James Wharton is the MP for Stockton South.
Scotland has narrowly voted to stay in the Union. I am delighted. I did not want to see our country dismembered; the implications of Scotland trying to untangle itself from 300 years of history were horrifying. But what next?
In the heat of the debate, our political leaders rushed out promises of further devolution. With the polls narrowing the Westminster political parties started to talk of a new settlement, a last ditch attempt to make a no vote that bit more appealing. I am worried about what this might mean. I did not put pen to paper before the result as I would not want, in some small way, to have undermined the campaign. Now I need to express my concern.
Here in the North East we sensibly and overwhelmingly rejected proposals for a regional assembly back in 2004. This English Labour heartland stopped the then Government’s plans to further regionalise and break apart our country. I am proud to have supported that important campaign. Sadly, it now looks as though it might have been a temporary victory, causing delay but not defeat to what could easily become an unstoppable march to federalisation.
Scotland competes with Northern England. They are our friends, our neighbours, and in many cases our family – but they are also our competitors. If you want to invest in offshore oil and gas, in fabrication or engineering, you could as easily move to Tyneside or Teesside as to Aberdeen. It is no coincidence that one of the most regular flights from Teesside Airport in my constituency is the direct link to Aberdeen. We share skills and manpower as our economies share industries and needs.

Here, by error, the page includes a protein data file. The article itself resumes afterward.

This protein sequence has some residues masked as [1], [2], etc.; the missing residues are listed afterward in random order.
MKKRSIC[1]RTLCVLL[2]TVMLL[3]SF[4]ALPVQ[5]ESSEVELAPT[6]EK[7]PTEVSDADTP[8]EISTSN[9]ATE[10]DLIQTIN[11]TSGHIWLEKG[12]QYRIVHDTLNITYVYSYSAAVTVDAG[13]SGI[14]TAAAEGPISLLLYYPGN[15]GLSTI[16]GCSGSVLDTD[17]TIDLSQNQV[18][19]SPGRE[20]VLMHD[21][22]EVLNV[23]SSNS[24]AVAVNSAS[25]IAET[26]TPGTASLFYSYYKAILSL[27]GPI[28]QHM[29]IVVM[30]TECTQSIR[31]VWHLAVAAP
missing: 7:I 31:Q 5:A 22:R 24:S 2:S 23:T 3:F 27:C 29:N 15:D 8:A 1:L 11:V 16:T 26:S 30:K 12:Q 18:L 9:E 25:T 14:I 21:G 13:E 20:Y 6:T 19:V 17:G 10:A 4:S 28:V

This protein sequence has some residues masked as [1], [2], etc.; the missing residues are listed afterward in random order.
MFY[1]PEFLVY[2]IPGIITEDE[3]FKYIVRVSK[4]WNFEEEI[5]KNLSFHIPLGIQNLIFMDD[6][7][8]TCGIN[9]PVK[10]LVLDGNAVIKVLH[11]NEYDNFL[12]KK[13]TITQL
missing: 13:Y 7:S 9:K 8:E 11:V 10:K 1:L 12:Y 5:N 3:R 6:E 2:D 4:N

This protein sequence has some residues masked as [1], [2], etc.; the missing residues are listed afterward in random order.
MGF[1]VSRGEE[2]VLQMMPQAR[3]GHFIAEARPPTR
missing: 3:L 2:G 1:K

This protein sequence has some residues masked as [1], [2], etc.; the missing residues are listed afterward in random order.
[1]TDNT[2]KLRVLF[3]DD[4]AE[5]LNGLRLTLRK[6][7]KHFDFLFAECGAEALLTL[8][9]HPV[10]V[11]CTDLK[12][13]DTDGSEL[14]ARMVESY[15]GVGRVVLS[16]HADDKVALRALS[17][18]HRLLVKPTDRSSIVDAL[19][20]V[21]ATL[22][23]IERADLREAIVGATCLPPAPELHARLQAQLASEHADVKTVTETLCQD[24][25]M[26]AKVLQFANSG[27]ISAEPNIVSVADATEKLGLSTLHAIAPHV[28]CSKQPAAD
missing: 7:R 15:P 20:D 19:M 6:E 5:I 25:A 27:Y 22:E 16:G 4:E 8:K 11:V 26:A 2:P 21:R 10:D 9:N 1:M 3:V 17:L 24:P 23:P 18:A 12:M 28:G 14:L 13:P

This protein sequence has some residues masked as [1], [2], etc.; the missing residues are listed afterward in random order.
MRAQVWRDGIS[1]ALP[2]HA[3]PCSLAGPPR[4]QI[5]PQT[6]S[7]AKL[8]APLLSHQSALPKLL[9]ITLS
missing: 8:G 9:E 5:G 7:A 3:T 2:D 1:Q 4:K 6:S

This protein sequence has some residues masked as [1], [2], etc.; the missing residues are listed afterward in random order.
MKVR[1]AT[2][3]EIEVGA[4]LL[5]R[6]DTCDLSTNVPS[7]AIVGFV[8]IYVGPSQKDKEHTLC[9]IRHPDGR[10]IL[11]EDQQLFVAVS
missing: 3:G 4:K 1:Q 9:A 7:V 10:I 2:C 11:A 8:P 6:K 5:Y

Scottish Enterprise already uses taxpayers’ pounds to entice companies and investment north of the border. With more powers, they will be able to offer greater incentives and compete even more effectively. Our Local Enterprise Partnership here in Teesside does a great job, but it does not have the financial muscle to compete with its Scottish equivalent. For further devolution to mean anything, it must offer Scotland more scope to use its existing advantages. We have no such option here in northern England.
The answer is not to pour additional taxpayers’ pounds into unaccountable bodies so that they can subsidise big industry. If Scotland gets more, the disparity becomes greater. As yet it is hard to see an obvious solution, other than saying no to further significant devolution to Scotland. I do not support a Regional Assembly for the North East, but it is hard to see how we can ensure parity of opportunity for my region if Scotland gets many more powers. English votes on English issues is increasingly important, but even that will not address the direct challenges faced by the North of England.
I am not alone in my concerns. When I speak to my colleagues in Wales there is the worry of how concessions to Scotland could impact on the powers of the Welsh Assembly. MPs in the North West and Yorkshire have told me they share my view of what devolution could mean for their regions. John Redwood began set out his view of the need for an English settlement before the referendum had even concluded. Securing the no vote was a great victory for everyone who supports the union. Ensuring we take the right path now it has been secured means there is much work still to do.
Labour is so desperate to get back into the race in Scotland that it might well be willing to sell the North down the river. The Liberal Democrats, similarly, will likely say and do anything to try to hold on to their vulnerable Scottish seats.
There are fewer Conservative than Labour votes in the North East. At the last election I was the fortunate recipient of just enough of them. I cannot ignore the threat that devolution poses to my region, and I will not stand by if the detail of any proposals ignore their broader impact. We have a chance to be the party that stands up for the north, we must not pass it up.